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Friday, September 29, 2023

Don urges govts, farmers to adopt climate-smart agriculture practice

Professor of Agronomy at the Nasarawa State University, Keffi (NSUK), Ibrahim Haruna, has called on the three tiers of  government and farmers to adopt Climate-Smart Agriculture (CSA) practice to mitigate the impact of climate change.

Nasarawa State University
Nasarawa State University, Keffi

Haruna made the call on Wednesday, August 30, 2023, at the university’s 33rd inaugural lecture held in Keffi Local Government Area of Nasarawa State, where he spoke on “Climate-Smart Agriculture (CSA): A sure means to sustainable crop production in a changing climate”.

According to Haruna, climate change is the greatest menace that limits sustainable crop production.

“Hence, the need for farmers to adopt CSA practices so as to reduce the deleterious effects of climate change for sustainable crop production to ensure food security.

“A changing climate can cause several damages that cannot be quantified but Climate-Smart Agriculture can be a potential way out in different regions of the world to increase agricultural sustainability and resilience to climate change,” he said.

Haruna described CSA as practices and technologies that sustainably increase productivity, support farmers’ adaptation to climate change and reduce greenhouse gases.

The don said: “CSA has three pillars namely: Food security, adaptation/resilience and mitigation. It can also help governments to achieve national food security and poverty reduction goals.”

Haruna listed the CSA practices to include Mulching, organic manure and crop yield, agroforestry, intercropping, crop rotation, inorganic fertilizer and crop production.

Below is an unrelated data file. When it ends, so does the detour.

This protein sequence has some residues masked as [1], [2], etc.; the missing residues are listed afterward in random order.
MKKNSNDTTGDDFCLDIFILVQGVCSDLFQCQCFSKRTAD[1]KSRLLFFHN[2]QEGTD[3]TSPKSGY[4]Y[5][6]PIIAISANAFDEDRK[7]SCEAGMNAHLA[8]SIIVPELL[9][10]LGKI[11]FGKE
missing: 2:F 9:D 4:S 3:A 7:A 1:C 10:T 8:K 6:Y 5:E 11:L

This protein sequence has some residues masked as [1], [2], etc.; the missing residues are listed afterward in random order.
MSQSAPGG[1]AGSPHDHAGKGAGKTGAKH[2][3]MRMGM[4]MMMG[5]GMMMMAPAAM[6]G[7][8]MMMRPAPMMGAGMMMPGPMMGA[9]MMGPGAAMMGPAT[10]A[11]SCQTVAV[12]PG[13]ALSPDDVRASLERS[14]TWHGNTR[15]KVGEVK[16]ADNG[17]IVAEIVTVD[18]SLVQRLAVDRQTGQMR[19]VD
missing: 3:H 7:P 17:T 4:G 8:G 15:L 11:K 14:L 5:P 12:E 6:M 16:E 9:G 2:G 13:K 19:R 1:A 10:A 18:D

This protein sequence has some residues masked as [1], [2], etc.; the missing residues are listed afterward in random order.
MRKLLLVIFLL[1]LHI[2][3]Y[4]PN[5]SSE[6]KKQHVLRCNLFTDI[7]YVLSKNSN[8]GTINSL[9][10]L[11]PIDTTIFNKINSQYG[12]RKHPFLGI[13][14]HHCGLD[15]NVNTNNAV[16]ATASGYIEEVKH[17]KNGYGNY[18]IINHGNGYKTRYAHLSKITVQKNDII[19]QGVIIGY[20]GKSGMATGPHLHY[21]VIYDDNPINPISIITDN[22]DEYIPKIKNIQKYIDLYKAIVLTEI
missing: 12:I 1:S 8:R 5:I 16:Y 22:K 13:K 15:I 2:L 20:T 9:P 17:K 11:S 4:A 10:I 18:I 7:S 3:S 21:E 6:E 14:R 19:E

Others include: Combined use of organic and inorganic fertilizer, use of quality seeds and planting materials of well adapted crops and varieties and irrigation.

He, among other recommendations, called on the Federal Government to align and support climate-smart agriculture practices with a national policy and a legal and regulatory framework.

“Policies and legislation affecting seeds, inputs, finance, credit, insurance, land tenure and a range of other areas, all have scope to help or hinder the uptake of climate-smart agriculture,” he added.

In his address, Prof. Suleiman Bala-Mohammed, Vice-Chancellor, NSUK,  described the topic as apt, as it dealt with trending issues of food security both at the local and international levelS.

“I am very delighted that he picked a topic that is very relevant today. The topic is very apt and contemporary as we are battling with the issue of food security and battling the question of hunger.

“It is very important that we have some of these new dimensions that we can take and ensure food security in Nigeria.

“I therefore appreciate the inaugural lecturer for selecting this topic and working to give us insights and information on this topic,” he said.

By Olukayode Babalola

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